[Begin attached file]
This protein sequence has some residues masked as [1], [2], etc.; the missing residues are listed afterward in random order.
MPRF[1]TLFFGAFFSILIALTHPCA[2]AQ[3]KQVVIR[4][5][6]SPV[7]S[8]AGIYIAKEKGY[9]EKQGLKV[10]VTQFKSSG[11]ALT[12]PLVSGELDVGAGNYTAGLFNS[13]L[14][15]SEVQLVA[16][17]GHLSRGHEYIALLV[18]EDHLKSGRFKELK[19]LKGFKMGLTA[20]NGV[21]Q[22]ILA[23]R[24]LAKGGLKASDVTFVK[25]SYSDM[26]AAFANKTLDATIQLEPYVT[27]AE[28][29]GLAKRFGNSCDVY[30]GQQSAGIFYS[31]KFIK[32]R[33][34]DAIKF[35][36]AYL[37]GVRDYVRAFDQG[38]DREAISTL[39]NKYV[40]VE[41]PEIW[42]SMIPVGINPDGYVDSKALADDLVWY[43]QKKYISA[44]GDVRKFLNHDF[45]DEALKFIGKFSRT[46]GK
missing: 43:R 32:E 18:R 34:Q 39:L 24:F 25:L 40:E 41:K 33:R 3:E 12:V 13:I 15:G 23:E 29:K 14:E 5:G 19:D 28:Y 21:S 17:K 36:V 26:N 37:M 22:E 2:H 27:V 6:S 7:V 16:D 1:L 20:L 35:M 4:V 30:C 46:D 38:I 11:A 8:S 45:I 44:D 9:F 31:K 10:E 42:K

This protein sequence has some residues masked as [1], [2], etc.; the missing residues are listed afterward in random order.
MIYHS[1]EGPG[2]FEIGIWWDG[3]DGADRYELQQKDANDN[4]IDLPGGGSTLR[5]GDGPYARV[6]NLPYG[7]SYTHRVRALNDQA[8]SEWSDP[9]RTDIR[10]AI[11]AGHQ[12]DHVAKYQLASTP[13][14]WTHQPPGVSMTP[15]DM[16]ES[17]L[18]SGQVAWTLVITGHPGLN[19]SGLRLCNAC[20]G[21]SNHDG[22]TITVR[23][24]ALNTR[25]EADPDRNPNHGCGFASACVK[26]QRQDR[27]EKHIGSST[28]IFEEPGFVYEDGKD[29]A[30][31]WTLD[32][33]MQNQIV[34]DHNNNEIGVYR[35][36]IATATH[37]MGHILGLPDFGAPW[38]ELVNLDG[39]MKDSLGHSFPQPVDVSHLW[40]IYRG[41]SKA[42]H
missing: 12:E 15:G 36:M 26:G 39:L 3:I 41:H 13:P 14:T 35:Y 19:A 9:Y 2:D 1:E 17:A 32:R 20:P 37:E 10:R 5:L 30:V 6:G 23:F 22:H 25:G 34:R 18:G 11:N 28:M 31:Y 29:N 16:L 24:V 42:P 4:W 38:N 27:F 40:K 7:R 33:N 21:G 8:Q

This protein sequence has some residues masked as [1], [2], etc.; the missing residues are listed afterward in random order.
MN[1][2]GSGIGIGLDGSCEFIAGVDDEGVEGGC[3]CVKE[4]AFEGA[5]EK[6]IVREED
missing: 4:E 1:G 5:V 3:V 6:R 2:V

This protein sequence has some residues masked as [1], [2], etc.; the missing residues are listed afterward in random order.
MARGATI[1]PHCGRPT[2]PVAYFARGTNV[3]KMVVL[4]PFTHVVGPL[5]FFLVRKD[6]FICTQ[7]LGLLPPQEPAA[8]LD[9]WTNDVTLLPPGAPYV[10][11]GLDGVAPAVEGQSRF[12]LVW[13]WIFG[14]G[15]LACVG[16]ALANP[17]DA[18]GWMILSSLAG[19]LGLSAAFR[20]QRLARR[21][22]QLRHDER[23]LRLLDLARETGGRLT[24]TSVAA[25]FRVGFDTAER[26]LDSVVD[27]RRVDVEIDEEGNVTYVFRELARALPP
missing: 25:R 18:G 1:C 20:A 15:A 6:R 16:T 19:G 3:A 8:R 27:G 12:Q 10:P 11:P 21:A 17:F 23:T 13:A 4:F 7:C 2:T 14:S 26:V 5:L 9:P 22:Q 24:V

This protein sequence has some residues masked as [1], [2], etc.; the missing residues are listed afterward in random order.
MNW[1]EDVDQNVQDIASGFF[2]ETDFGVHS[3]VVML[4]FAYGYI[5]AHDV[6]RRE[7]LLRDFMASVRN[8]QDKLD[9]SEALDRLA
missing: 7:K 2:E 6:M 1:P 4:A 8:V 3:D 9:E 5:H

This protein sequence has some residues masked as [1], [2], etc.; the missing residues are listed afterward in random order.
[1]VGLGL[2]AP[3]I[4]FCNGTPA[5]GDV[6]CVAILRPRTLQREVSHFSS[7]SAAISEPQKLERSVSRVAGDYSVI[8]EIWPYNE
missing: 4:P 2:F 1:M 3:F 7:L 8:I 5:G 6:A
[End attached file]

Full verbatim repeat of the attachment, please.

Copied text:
This protein sequence has some residues masked as [1], [2], etc.; the missing residues are listed afterward in random order.
MPRF[1]TLFFGAFFSILIALTHPCA[2]AQ[3]KQVVIR[4][5][6]SPV[7]S[8]AGIYIAKEKGY[9]EKQGLKV[10]VTQFKSSG[11]ALT[12]PLVSGELDVGAGNYTAGLFNS[13]L[14][15]SEVQLVA[16][17]GHLSRGHEYIALLV[18]EDHLKSGRFKELK[19]LKGFKMGLTA[20]NGV[21]Q[22]ILA[23]R[24]LAKGGLKASDVTFVK[25]SYSDM[26]AAFANKTLDATIQLEPYVT[27]AE[28][29]GLAKRFGNSCDVY[30]GQQSAGIFYS[31]KFIK[32]R[33][34]DAIKF[35][36]AYL[37]GVRDYVRAFDQG[38]DREAISTL[39]NKYV[40]VE[41]PEIW[42]SMIPVGINPDGYVDSKALADDLVWY[43]QKKYISA[44]GDVRKFLNHDF[45]DEALKFIGKFSRT[46]GK
missing: 43:R 32:E 18:R 34:Q 39:L 24:F 25:L 40:E 41:K 33:R 3:E 12:V 13:I 15:G 23:E 29:K 14:E 5:G 19:D 28:Y 21:S 17:K 36:V 26:N 37:M 22:E 2:H 27:V 6:S 7:V 16:D 1:L 20:L 35:M 4:V 30:C 46:D 38:I 11:A 8:S 45:I 44:D 9:F 31:K 10:E 42:K

This protein sequence has some residues masked as [1], [2], etc.; the missing residues are listed afterward in random order.
MIYHS[1]EGPG[2]FEIGIWWDG[3]DGADRYELQQKDANDN[4]IDLPGGGSTLR[5]GDGPYARV[6]NLPYG[7]SYTHRVRALNDQA[8]SEWSDP[9]RTDIR[10]AI[11]AGHQ[12]DHVAKYQLASTP[13][14]WTHQPPGVSMTP[15]DM[16]ES[17]L[18]SGQVAWTLVITGHPGLN[19]SGLRLCNAC[20]G[21]SNHDG[22]TITVR[23][24]ALNTR[25]EADPDRNPNHGCGFASACVK[26]QRQDR[27]EKHIGSST[28]IFEEPGFVYEDGKD[29]A[30][31]WTLD[32][33]MQNQIV[34]DHNNNEIGVYR[35][36]IATATH[37]MGHILGLPDFGAPW[38]ELVNLDG[39]MKDSLGHSFPQPVDVSHLW[40]IYRG[41]SKA[42]H
missing: 12:E 15:G 36:M 26:G 39:L 3:I 41:H 13:P 14:T 35:Y 19:A 9:Y 2:D 1:E 17:A 32:R 20:P 37:E 10:R 5:L 30:V 6:G 23:F 22:H 25:G 34:R 18:G 11:N 28:M 31:Y 29:N 16:L 24:V 42:P 4:W 38:N 27:F 40:K 7:R 33:N 21:G 8:Q

This protein sequence has some residues masked as [1], [2], etc.; the missing residues are listed afterward in random order.
MN[1][2]GSGIGIGLDGSCEFIAGVDDEGVEGGC[3]CVKE[4]AFEGA[5]EK[6]IVREED
missing: 4:E 1:G 5:V 3:V 6:R 2:V

This protein sequence has some residues masked as [1], [2], etc.; the missing residues are listed afterward in random order.
MARGATI[1]PHCGRPT[2]PVAYFARGTNV[3]KMVVL[4]PFTHVVGPL[5]FFLVRKD[6]FICTQ[7]LGLLPPQEPAA[8]LD[9]WTNDVTLLPPGAPYV[10][11]GLDGVAPAVEGQSRF[12]LVW[13]WIFG[14]G[15]LACVG[16]ALANP[17]DA[18]GWMILSSLAG[19]LGLSAAFR[20]QRLARR[21][22]QLRHDER[23]LRLLDLARETGGRLT[24]TSVAA[25]FRVGFDTAER[26]LDSVVD[27]RRVDVEIDEEGNVTYVFRELARALPP
missing: 25:R 18:G 1:C 20:A 15:A 6:R 16:T 19:G 3:A 8:R 27:G 12:Q 10:P 11:P 21:A 17:F 23:T 13:A 4:F 7:C 2:T 14:S 26:V 5:L 9:P 22:Q 24:V

This protein sequence has some residues masked as [1], [2], etc.; the missing residues are listed afterward in random order.
MNW[1]EDVDQNVQDIASGFF[2]ETDFGVHS[3]VVML[4]FAYGYI[5]AHDV[6]RRE[7]LLRDFMASVRN[8]QDKLD[9]SEALDRLA
missing: 7:K 2:E 6:M 1:P 4:A 8:V 3:D 9:E 5:H

This protein sequence has some residues masked as [1], [2], etc.; the missing residues are listed afterward in random order.
[1]VGLGL[2]AP[3]I[4]FCNGTPA[5]GDV[6]CVAILRPRTLQREVSHFSS[7]SAAISEPQKLERSVSRVAGDYSVI[8]EIWPYNE
missing: 4:P 2:F 1:M 3:F 7:L 8:I 5:G 6:A